Running a general amnesty imposes an enormous burden on tax administration. The budget agreement provides $25 million for amnesty tasks such as advertising, reprogramming data systems across several state agencies, developing guidance for taxpayers and practitioners, and specialized training for collections and taxpayer services personnel. It is unclear whether the budgeted $200 million in extra revenue is net of this amount. If not, the $25 million in program costs would nearly wipe out my estimate of $30 million in real new revenue.
Under normal circumstances the expense and effort of running an amnesty might be worth it as an opportunity to upgrade collection processes, improve training, and clean up data files. But the circumstances are not normal. The budget agreement contains a host of complex tax changes, such as mandatory, that will require administration. Moreover, the Division of Taxation recently launched a long overdue, complicated, and very expensive modernization initiative involving both technology and personnel. Administering the new tax laws and an amnesty will necessarily take priority, diverting management’s time and attention away from the modernization initiative and substantially raising the risk of delays and/or a failure that would weaken New Jersey’s tax administration for years to come.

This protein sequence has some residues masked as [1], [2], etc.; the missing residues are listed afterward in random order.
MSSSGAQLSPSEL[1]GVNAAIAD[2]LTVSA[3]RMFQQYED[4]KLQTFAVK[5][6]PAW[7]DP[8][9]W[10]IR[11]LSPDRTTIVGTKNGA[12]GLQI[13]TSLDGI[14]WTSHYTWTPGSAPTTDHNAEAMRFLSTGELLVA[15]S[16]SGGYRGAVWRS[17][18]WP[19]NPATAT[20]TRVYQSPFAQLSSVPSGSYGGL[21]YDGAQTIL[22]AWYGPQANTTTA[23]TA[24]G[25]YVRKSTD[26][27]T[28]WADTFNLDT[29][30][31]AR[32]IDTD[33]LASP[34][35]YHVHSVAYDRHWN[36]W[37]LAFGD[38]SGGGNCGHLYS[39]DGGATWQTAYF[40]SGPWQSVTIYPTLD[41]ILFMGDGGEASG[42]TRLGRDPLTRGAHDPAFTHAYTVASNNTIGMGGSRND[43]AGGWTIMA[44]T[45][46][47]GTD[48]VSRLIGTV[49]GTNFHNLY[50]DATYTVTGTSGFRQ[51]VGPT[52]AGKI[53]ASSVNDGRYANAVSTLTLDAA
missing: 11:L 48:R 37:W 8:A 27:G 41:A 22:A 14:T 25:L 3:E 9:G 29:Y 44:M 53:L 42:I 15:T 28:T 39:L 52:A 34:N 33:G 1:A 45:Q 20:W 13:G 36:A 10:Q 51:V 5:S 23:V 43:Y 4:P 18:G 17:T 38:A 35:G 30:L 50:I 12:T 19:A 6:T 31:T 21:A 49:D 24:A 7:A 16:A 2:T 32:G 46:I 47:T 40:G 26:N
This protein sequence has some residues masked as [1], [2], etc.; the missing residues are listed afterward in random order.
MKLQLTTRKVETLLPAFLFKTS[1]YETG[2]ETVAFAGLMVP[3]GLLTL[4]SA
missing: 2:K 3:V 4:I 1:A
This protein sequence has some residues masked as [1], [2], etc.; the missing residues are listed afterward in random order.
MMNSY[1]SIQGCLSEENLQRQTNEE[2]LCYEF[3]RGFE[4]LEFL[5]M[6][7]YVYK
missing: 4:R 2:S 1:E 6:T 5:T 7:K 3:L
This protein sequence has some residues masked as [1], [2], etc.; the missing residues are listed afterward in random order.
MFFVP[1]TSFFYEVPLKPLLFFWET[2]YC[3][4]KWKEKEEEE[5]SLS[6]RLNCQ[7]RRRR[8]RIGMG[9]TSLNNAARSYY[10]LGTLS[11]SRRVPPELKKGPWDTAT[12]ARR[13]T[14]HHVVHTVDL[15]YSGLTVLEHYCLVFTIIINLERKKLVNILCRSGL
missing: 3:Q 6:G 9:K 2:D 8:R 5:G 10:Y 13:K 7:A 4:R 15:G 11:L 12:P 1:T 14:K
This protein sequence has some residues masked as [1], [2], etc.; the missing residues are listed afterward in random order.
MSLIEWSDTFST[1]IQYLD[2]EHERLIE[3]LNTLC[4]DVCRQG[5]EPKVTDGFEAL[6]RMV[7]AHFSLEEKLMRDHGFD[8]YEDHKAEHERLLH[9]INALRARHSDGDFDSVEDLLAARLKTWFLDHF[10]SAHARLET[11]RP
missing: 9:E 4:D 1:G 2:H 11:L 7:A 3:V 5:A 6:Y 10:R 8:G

Even if you concede that it was necessary to raise $1.7 billion in additional revenue — which I do not — were these horrendous tax-policy choices the only or best options available? Absolutely not. As I have noted, our leaders had a range offor increasing sustainable revenues with much less negative impact on New Jersey’s competitive position.
For example, they could have adopted a New York-style income tax “rate recapture” provision that denies higher-income taxpayers the benefit of lower marginal rates as they move up in income. That might have been worth $500 million or more, mostly from higher income taxpayers, without raising the headline top marginal rate. Another example: They could have raised an estimated $600 million by reversing the largely symbolic 2016 reduction in New Jersey's sales tax from 7.0 percent to 6.625 percent.
Of course, our fearless leaders could have eliminated the unfair and counterproductive($180 million a year), eliminated the ineffective ($385 million a year), or not voted to waste $85 million a year on shake-down subsidies for the wealthy ($425 million over five years).
You get my point: plenty of alternatives, zero leadership. Hey, there’s always next year!